- A pair of binoculars;
- A small pocket compass to help with orientation of the building;
General purpose kits
These should include all of the above and the following:
- Electronic moisture reading meter;
- A bradawl, pocket knife, cold chisel, small hammer and pliers;
- A vernier scale for measuring width of cracks, frames, pies etcetera;
- Adhesive material;
- Mirrors for inspecting inaccessible parts of the building;
- Magnifying glass;
- A plumb bob;
- Pencils, pens, ruler’s etcetera.
Most of this equipment is expensive to buy this is why sometimes they can be hired. Typical examples of these are as follows:
- Endoscope – for inspecting hidden voids and cavities;
- Electric drill for removing small cores of plaster or similar to determine moisture;
- Electronic Hygrometer for measuring building humidity and temperature;
- Cover meter to detect presence and depth of steel bars in re-enforced concrete;
- Plastic sample bags;
- Socket tester for inspecting earth safety, voltage and wiring checks;
- Micro-drilling to determine presence of decay in structural timber;
- Thermograph – an infra-red camera to determine areas of heat loss.
There is a number surveying equipment with numerous uses on different surveying tasks. Below are a number of surveying equipment and their different uses.
1) Thermograph – this is an infra-red camera which can be used as a non-destructive means to determine areas of heat loss, voids or leaks in the external fabric of a building. Like impulse radar, its a specialist technique that is normally used in specific cases such as large commercial and residential buildings.
2) Impulse radar or ultra sound – this is also a specialist non- destructive technique to determine the extent of any void areas such as flue routes, hidden or blocked up spaces. It can also be used to detect leaks in the roof and wall elements.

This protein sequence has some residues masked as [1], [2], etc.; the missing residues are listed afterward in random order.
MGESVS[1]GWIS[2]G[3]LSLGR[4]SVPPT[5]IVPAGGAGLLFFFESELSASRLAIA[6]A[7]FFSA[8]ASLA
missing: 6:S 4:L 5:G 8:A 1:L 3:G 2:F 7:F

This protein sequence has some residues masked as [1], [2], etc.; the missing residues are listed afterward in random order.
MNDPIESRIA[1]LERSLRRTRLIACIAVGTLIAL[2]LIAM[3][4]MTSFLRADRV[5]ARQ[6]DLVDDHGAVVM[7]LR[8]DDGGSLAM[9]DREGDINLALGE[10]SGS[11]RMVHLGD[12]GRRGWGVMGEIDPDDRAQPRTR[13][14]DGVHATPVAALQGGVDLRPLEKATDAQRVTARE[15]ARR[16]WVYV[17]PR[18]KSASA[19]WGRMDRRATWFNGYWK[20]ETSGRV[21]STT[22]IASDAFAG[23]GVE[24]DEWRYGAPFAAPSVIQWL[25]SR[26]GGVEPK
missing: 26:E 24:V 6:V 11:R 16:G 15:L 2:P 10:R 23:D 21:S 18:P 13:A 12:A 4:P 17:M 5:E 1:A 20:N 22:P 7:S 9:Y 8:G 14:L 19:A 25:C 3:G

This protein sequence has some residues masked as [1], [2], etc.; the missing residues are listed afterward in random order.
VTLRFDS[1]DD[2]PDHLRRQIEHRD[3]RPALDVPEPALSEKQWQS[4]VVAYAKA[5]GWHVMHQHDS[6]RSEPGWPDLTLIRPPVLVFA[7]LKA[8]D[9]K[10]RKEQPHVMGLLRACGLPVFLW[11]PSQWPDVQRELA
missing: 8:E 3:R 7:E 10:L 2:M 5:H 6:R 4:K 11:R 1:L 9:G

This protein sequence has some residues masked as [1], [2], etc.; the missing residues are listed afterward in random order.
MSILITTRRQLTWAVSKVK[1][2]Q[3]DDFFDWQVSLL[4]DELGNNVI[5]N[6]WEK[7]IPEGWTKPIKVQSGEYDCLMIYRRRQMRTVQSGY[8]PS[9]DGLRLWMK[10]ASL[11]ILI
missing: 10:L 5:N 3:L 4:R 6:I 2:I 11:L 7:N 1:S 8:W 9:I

3) Endoscope – Is a fibre optic bore scope with which building surveyors can inspect hidden voids and cavities for problems such as bridging, wall-tie corrosion and fungal attack.
4) Electronic moisture-reading meter – there are two main types currently in use, the conductivity and capacitance type. These instruments measure conductivity and not actually measure content.
5) In order to examine straight lengths of drains, reflectors are useful. They are placed in the channels of the inspection chambers and reflect the light along the drain.
6) A Plumb bob and line is essential when the plumb of a building is necessary.
7) Sticks of wax coated chalks for marking out defects.
8) Micro-drilling – This is a very effective tool to determine the presence of decay in structural timbers using a special low-voltage hand-held drill. It gives digital results which can be printed or viewed in a spreadsheet program such as Microsoft excel.
9) Mirrors are very useful for inspection of otherwise inaccessible parts of a building, such as timbers in a roof space and the underside of parapet wall copings. Attaching mirrors to telescopic handles is also useful.
10) A pair of binoculars for examining the roof, parapets and chimney stacks.
11) Personal Protective Equipment when surveying old empty buildings and where ever necessary.
12) A magnifying glass to help identify the nature of fungi, small holes and the condition of surface finishes.
A written record of what is done during a survey is important. The record should show the details of the conditions applicable at the time of inspection, the checks made and what was observed. It should also show what may not have been seen and what parts of the building were inaccessible to avoid future doubt.